Monday, July 10, 2017

Is Gardening a Subversive Act?

(Note: The illustration is from a product available on my RedBubble store.  Find it here.)

Well, it's summer once again, and the news is full of human interest stories about people being penalized for growing food on their own property. There's the standard array of home owners' associations mandating that people remove front yard gardens and neighborhoods adopting policies that gardens, along with clothes lines, depress the property values. My favorite this year, which I unfortunately did not save the link to, involved a municipality that declared that the right to grow food was something to be bestowed by the government, and, since the government had not explicitly conferred this right, the area homeowners could not garden.

Gardening, in some places, has become a subversive act. And this is the kind of subversion I can get behind.

Think of it this way. Every time you plant something you can eat, you remove a little of your dependence on corporations that produce and distribute foodstuffs. Every tomato you pick from your garden is a little less reliance on a corporate entity to provide your dinner. It also is a little step toward independence in the form of better health. That tomato, grown your way (organically, if you so desire), brings you the kind of nutrition that might help ward off diseases and disorders, freeing you from reliance on healthcare and pharmaceuticals.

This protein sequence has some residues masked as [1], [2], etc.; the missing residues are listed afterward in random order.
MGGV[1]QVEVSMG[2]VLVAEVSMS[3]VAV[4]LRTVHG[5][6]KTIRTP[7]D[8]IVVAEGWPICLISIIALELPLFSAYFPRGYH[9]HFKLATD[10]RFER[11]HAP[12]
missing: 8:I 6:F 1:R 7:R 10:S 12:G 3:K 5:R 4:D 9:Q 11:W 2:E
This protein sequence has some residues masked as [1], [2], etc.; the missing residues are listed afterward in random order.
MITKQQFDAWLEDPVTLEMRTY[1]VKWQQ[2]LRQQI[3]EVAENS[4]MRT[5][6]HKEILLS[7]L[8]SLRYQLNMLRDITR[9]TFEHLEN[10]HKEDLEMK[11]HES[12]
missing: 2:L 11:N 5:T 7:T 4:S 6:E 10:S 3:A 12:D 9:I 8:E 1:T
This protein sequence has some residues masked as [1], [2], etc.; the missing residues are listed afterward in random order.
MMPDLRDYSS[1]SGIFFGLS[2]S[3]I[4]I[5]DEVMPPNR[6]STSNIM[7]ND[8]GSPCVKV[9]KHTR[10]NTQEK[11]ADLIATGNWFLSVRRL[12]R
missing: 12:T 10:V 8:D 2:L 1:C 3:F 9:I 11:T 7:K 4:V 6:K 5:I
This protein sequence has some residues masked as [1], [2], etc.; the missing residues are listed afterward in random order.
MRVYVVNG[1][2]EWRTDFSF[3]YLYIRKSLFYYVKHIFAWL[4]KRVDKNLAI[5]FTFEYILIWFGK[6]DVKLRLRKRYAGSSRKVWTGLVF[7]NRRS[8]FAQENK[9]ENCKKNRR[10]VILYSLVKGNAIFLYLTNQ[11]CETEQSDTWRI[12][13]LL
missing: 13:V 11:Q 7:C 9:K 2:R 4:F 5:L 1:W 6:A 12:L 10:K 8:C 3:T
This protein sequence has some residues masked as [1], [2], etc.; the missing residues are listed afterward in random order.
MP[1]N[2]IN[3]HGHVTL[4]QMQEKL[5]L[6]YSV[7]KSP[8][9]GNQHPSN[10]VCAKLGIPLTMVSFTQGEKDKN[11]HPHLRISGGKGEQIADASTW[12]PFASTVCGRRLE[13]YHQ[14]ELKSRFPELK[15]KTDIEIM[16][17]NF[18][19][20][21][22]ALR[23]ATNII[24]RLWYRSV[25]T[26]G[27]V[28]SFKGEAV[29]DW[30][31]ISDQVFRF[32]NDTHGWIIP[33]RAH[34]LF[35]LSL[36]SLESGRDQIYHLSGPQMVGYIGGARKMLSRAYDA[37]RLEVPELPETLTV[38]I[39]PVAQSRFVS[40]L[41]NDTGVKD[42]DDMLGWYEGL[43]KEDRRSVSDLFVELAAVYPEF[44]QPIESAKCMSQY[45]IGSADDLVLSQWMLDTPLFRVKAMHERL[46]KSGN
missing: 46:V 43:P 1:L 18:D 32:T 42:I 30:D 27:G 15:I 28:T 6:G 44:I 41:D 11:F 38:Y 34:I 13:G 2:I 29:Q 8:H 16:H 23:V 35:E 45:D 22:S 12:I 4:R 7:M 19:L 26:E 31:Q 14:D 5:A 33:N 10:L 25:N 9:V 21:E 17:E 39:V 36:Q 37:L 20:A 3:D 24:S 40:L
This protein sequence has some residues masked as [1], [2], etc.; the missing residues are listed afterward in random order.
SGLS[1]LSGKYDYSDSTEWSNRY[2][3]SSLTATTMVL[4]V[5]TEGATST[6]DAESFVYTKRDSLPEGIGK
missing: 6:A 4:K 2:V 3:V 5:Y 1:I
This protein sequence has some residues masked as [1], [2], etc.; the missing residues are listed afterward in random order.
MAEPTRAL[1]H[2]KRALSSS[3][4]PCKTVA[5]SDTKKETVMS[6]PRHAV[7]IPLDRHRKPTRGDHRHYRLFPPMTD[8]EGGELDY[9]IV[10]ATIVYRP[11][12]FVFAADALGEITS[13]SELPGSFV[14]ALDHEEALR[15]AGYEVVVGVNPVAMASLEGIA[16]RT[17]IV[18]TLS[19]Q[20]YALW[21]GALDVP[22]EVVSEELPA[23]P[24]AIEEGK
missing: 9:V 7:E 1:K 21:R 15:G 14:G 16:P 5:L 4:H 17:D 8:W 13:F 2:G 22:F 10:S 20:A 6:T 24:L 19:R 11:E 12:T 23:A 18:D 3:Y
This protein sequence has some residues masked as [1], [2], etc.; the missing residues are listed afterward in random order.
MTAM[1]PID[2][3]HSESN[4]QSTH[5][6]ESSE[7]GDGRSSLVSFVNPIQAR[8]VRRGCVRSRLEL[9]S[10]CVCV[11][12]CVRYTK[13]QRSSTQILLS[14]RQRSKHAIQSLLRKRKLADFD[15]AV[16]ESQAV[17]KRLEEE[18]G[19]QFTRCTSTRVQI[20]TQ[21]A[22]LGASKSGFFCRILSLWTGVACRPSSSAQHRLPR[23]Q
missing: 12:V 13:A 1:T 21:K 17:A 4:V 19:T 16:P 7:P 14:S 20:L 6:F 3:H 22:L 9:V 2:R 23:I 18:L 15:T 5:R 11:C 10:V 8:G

This is not to say that gardening is a fix for "everything that ails ya." Most of us would notice if the food trucks didn't come to our local grocer, and most of us will need to take advantage of medical care, even if we eat nothing but homegrown organic produce and do yoga every day.

But, every bit of your own food you grow is one step toward greater independence and less reliance on the impersonal structures that seem to govern our lives. That's the kind of subversive behavior I encourage.


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